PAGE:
9. If you had an unlimited supply of bricks and no time constraints, what would you build?
I’ve always wanted to build a full size London bus.
10. How many bricks do you use a month and what’s your favourite Lego element?
As a company, we usually order around a million bricks a month from Denmark. I like the 1 x 2 stud brick best; with that one size you can build almost anything.
Life-size Dr Who Tardis
11. Why is Lego still as popular as ever?
I think Lego has stood the test of time because it is so versatile and such a wonderful form of creative expression: the only limit is your imagination. Plus there’s that satisfying click when you fit bricks together. For anyone who wants to stretch their creative muscles I suggest thinking outside the box and trying something that you wouldn’t necessarily know how to build.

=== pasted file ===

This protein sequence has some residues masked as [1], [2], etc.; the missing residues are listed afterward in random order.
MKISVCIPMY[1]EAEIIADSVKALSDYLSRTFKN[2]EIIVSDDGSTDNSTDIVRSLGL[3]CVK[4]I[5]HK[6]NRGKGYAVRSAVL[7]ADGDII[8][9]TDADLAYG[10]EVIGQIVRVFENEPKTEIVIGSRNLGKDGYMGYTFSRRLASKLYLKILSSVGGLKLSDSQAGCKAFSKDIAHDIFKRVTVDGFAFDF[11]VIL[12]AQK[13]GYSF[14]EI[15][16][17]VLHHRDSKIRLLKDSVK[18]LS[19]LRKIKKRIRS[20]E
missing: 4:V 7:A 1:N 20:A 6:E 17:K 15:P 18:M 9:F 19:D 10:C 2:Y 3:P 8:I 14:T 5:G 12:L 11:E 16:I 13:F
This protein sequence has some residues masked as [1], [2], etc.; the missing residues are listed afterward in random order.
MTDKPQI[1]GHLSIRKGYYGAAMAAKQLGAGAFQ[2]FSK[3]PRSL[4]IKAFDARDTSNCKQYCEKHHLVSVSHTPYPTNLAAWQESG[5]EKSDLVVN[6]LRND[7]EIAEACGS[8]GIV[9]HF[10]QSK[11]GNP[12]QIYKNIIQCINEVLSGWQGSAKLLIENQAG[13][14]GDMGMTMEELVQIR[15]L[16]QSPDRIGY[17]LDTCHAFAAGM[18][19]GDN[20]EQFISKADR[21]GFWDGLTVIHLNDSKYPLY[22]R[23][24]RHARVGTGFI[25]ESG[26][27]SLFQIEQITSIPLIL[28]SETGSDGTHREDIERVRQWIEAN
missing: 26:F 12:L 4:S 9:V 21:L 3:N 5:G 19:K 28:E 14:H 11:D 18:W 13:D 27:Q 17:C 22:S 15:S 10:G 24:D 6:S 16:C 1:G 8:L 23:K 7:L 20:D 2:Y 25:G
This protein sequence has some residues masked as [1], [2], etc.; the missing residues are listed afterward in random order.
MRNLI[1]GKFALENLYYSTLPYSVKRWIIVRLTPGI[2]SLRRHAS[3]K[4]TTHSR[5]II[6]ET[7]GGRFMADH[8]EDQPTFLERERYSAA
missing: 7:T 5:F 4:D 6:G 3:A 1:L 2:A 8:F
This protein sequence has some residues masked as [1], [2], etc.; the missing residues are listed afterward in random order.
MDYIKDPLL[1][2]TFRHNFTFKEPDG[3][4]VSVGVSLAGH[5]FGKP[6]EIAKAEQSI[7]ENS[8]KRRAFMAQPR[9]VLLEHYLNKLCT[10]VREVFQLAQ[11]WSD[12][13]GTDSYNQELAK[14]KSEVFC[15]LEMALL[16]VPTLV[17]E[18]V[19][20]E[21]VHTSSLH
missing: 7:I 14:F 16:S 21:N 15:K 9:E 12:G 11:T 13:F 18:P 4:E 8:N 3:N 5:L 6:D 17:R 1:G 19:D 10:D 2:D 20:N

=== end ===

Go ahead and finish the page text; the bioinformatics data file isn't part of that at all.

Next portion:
12. How does one become a Master Builder? What advice would you give someone who wants to turn their passion for Lego into a career?
Practise! If you don’t have lots of bricks don’t worry about colour; you’re looking to create the right shape so practise building curves from square bricks.
When hiring people, we look at their work ethic mainly, we choose people who are hardworking and committed, and those with an eye for detail.
For more information about Duncan and his Lego work visit the Bright Bricks website.